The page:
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Fly Me To The Moon (12A)

Review: The brightest stars in director Greg Berlanti’s nimble romantic comedy based around the 1969 moon landing are not the luminous balls of flaming gas that burn fiercely in the night-time sky and twinkle around Earth’s only natural satellite, which Nasa intends to conquer before the Soviets. The honour is reserved, instead, for the celestial pairing of Scarlett Johansson and Channing Tatum, who create their own fireworks with a delightfully old-fashioned and chaste courtship reminiscent of duelling sexes in screwball comedies from the 1930s and 1940s.

Heartfelt and witty repartee in Rose Gilroy’s script is the rocket fuel and the two leads ignite when they verbally spar, punctuating their playful gibes with longing glances. Buttons remain tightly fastened – Tatum is snug in a vest and sweater for most of the picture – and Berlanti makes us wait well into the second hour before lips touch. Documented historical facts are rolled in glitter and sent into crowd-pleasing orbit with a colourful supporting cast to safely land the one-liners.

Woody Harrelson and Jim Rash are the big bangs. The former clearly relishes his role as a CIA agent unconcerned with social niceties, who gleefully tells Tatum’s publicity-shy Nasa employee that he’s now the belle of the ball “so why don’t you slip on your tutu and do some dancing”. Meanwhile, Rash sashays through scenes as a self-absorbed film director with an ego bigger than his resume, who is secretly hired to shoot “an alternate version of the moon landing” with actors on a sound stage in case the camera on Apollo 11 fails to transmit.

Tatum plays launch director Cole Davis, who is tasked with overseeing Nasa’s historic moment, two years after the tragic Apollo 1 cabin fire on his watch. His stress levels sky-rocket with every interference from flashy New York marketing executive Kelly Jones (Johansson) and her trusty assistant Ruby (Anna Garcia), who have been hired by CIA agent Moe Berkus (Harrelson) to polish Nasa’s public image in the shadow of the Vietnam War. Cole and Kelly pull in opposite directions but are irresistibly drawn into each other’s orbits.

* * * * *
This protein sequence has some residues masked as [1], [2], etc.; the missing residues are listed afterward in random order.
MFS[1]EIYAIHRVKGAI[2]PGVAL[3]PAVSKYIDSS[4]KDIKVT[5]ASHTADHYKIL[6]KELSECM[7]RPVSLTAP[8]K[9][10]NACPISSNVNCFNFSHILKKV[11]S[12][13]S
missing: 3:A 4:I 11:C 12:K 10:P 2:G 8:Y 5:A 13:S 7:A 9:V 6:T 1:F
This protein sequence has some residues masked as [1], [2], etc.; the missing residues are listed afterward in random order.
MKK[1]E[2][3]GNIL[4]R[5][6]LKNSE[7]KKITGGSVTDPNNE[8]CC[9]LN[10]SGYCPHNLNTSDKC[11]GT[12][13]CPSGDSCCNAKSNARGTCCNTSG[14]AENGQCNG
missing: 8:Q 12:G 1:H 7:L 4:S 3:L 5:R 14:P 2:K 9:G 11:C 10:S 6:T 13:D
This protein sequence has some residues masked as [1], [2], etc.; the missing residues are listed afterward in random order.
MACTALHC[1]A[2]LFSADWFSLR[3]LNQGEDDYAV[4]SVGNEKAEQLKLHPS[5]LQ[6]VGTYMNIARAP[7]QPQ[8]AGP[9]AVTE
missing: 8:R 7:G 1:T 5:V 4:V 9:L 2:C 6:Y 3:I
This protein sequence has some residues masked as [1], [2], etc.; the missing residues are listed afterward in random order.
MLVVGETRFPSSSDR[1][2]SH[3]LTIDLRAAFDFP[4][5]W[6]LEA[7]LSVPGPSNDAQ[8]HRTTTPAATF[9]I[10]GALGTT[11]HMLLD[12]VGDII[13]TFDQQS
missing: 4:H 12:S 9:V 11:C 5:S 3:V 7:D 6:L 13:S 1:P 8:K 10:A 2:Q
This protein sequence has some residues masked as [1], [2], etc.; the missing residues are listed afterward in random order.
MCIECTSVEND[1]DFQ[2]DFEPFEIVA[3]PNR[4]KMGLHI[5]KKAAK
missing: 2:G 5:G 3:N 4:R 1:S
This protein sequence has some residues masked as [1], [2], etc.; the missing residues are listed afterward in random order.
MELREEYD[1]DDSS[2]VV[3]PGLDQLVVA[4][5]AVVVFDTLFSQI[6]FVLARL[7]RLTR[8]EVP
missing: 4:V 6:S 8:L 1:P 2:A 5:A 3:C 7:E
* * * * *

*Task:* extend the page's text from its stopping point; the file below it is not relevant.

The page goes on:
Fly Me To The Moon doesn’t take one giant leap for rom-comkind but does achieve that winning combination of charm, humour and heartfelt emotion. From the moment they meet on screen in a diner, Johansson and Tatum sizzle (the former is almost ablaze thanks to a stray candle). Screenwriter Gilroy has a blast imagining preparations for the bogus moon landing – codenamed Project Artemis here – gleefully adding fuel to the fire of conspiracy theories who believe TV pictures on July 20 1969 were faked. “It’s called selling. We’re not lying to the customer, we’re changing the way they think,” asserts Johansson’s silver-tongued saleswoman. Maybe I’m another sucker but I’m sold.

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Longlegs (15)